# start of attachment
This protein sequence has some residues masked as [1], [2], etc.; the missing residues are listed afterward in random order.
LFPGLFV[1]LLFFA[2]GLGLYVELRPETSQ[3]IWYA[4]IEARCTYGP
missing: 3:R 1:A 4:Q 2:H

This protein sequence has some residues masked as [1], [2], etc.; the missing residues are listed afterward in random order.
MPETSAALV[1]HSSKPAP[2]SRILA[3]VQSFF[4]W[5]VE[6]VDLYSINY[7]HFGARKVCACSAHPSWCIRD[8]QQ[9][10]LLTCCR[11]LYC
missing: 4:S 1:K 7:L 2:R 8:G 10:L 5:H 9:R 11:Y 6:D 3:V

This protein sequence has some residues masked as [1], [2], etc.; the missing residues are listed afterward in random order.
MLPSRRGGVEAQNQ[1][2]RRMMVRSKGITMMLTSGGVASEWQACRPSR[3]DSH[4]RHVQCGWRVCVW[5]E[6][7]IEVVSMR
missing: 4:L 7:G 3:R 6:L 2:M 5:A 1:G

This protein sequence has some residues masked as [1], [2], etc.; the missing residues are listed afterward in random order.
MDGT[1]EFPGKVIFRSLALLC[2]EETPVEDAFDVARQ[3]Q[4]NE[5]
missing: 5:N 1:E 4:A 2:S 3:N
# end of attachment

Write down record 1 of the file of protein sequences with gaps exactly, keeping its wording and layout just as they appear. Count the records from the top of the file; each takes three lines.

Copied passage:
This protein sequence has some residues masked as [1], [2], etc.; the missing residues are listed afterward in random order.
LFPGLFV[1]LLFFA[2]GLGLYVELRPETSQ[3]IWYA[4]IEARCTYGP
missing: 3:R 1:A 4:Q 2:H